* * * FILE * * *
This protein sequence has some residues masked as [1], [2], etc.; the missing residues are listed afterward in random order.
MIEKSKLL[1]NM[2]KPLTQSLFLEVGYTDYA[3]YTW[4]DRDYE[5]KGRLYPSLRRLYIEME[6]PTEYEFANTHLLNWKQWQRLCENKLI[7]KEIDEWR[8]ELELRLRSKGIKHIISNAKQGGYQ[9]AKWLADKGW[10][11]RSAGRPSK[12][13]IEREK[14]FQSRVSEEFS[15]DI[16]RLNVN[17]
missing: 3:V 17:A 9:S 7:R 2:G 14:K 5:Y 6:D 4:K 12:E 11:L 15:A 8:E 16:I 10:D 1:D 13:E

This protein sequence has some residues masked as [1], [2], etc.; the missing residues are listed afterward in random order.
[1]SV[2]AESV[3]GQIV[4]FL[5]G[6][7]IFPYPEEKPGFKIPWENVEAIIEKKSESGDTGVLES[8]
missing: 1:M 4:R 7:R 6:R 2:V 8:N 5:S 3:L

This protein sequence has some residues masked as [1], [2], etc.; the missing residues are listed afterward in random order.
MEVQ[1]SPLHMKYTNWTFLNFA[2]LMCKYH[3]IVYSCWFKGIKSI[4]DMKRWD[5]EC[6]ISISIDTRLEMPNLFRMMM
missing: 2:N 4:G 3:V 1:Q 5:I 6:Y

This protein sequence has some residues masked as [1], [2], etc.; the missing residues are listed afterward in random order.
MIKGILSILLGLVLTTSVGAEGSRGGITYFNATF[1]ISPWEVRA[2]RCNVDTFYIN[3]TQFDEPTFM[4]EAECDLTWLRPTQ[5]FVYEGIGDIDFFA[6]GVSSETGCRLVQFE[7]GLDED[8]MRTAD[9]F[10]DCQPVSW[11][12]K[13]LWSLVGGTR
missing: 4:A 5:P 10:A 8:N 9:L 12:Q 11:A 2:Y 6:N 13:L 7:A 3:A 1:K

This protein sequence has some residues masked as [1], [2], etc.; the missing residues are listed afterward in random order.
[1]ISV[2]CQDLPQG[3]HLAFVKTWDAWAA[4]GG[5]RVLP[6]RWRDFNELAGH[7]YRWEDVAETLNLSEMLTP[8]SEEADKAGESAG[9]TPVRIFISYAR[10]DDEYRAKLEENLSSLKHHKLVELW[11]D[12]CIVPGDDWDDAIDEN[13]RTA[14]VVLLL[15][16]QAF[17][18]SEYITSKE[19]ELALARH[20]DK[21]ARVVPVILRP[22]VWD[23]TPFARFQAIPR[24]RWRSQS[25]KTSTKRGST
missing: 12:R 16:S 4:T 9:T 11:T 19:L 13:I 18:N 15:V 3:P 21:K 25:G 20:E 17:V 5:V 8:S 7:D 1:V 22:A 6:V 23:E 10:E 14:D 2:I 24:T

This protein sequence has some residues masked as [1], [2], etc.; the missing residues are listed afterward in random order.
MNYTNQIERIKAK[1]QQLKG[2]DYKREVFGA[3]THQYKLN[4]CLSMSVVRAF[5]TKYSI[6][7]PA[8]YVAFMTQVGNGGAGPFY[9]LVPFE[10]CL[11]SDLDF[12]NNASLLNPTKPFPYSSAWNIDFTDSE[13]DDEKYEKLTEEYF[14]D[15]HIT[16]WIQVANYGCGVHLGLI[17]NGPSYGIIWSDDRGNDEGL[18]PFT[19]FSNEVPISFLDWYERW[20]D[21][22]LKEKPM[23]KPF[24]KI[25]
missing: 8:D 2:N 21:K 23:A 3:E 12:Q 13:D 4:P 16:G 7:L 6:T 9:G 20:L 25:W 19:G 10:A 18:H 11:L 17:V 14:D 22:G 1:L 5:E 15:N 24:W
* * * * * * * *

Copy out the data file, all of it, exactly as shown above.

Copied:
This protein sequence has some residues masked as [1], [2], etc.; the missing residues are listed afterward in random order.
MIEKSKLL[1]NM[2]KPLTQSLFLEVGYTDYA[3]YTW[4]DRDYE[5]KGRLYPSLRRLYIEME[6]PTEYEFANTHLLNWKQWQRLCENKLI[7]KEIDEWR[8]ELELRLRSKGIKHIISNAKQGGYQ[9]AKWLADKGW[10][11]RSAGRPSK[12][13]IEREK[14]FQSRVSEEFS[15]DI[16]RLNVN[17]
missing: 3:V 17:A 9:S 7:R 2:G 14:K 5:Y 6:D 4:K 12:E 11:L 15:A 8:E 16:I 10:D 1:D 13:E

This protein sequence has some residues masked as [1], [2], etc.; the missing residues are listed afterward in random order.
[1]SV[2]AESV[3]GQIV[4]FL[5]G[6][7]IFPYPEEKPGFKIPWENVEAIIEKKSESGDTGVLES[8]
missing: 1:M 4:R 7:R 6:R 2:V 8:N 5:S 3:L

This protein sequence has some residues masked as [1], [2], etc.; the missing residues are listed afterward in random order.
MEVQ[1]SPLHMKYTNWTFLNFA[2]LMCKYH[3]IVYSCWFKGIKSI[4]DMKRWD[5]EC[6]ISISIDTRLEMPNLFRMMM
missing: 2:N 4:G 3:V 1:Q 5:I 6:Y

This protein sequence has some residues masked as [1], [2], etc.; the missing residues are listed afterward in random order.
MIKGILSILLGLVLTTSVGAEGSRGGITYFNATF[1]ISPWEVRA[2]RCNVDTFYIN[3]TQFDEPTFM[4]EAECDLTWLRPTQ[5]FVYEGIGDIDFFA[6]GVSSETGCRLVQFE[7]GLDED[8]MRTAD[9]F[10]DCQPVSW[11][12]K[13]LWSLVGGTR
missing: 4:A 5:P 10:A 8:N 9:L 12:Q 11:A 2:Y 6:N 13:L 7:A 3:A 1:K

This protein sequence has some residues masked as [1], [2], etc.; the missing residues are listed afterward in random order.
[1]ISV[2]CQDLPQG[3]HLAFVKTWDAWAA[4]GG[5]RVLP[6]RWRDFNELAGH[7]YRWEDVAETLNLSEMLTP[8]SEEADKAGESAG[9]TPVRIFISYAR[10]DDEYRAKLEENLSSLKHHKLVELW[11]D[12]CIVPGDDWDDAIDEN[13]RTA[14]VVLLL[15][16]QAF[17][18]SEYITSKE[19]ELALARH[20]DK[21]ARVVPVILRP[22]VWD[23]TPFARFQAIPR[24]RWRSQS[25]KTSTKRGST
missing: 12:R 16:S 4:T 9:T 11:T 19:L 13:I 18:N 15:V 3:P 21:K 25:G 20:E 17:V 5:V 8:S 7:D 1:V 22:A 6:V 23:E 10:E 14:D 2:I 24:T

This protein sequence has some residues masked as [1], [2], etc.; the missing residues are listed afterward in random order.
MNYTNQIERIKAK[1]QQLKG[2]DYKREVFGA[3]THQYKLN[4]CLSMSVVRAF[5]TKYSI[6][7]PA[8]YVAFMTQVGNGGAGPFY[9]LVPFE[10]CL[11]SDLDF[12]NNASLLNPTKPFPYSSAWNIDFTDSE[13]DDEKYEKLTEEYF[14]D[15]HIT[16]WIQVANYGCGVHLGLI[17]NGPSYGIIWSDDRGNDEGL[18]PFT[19]FSNEVPISFLDWYERW[20]D[21][22]LKEKPM[23]KPF[24]KI[25]
missing: 8:D 2:N 21:K 23:A 3:E 12:Q 13:D 4:P 16:G 7:L 6:T 9:G 20:L 25:W 19:G 10:A 18:H 11:L 17:V 14:D 22:G 1:L 5:E 15:N 24:W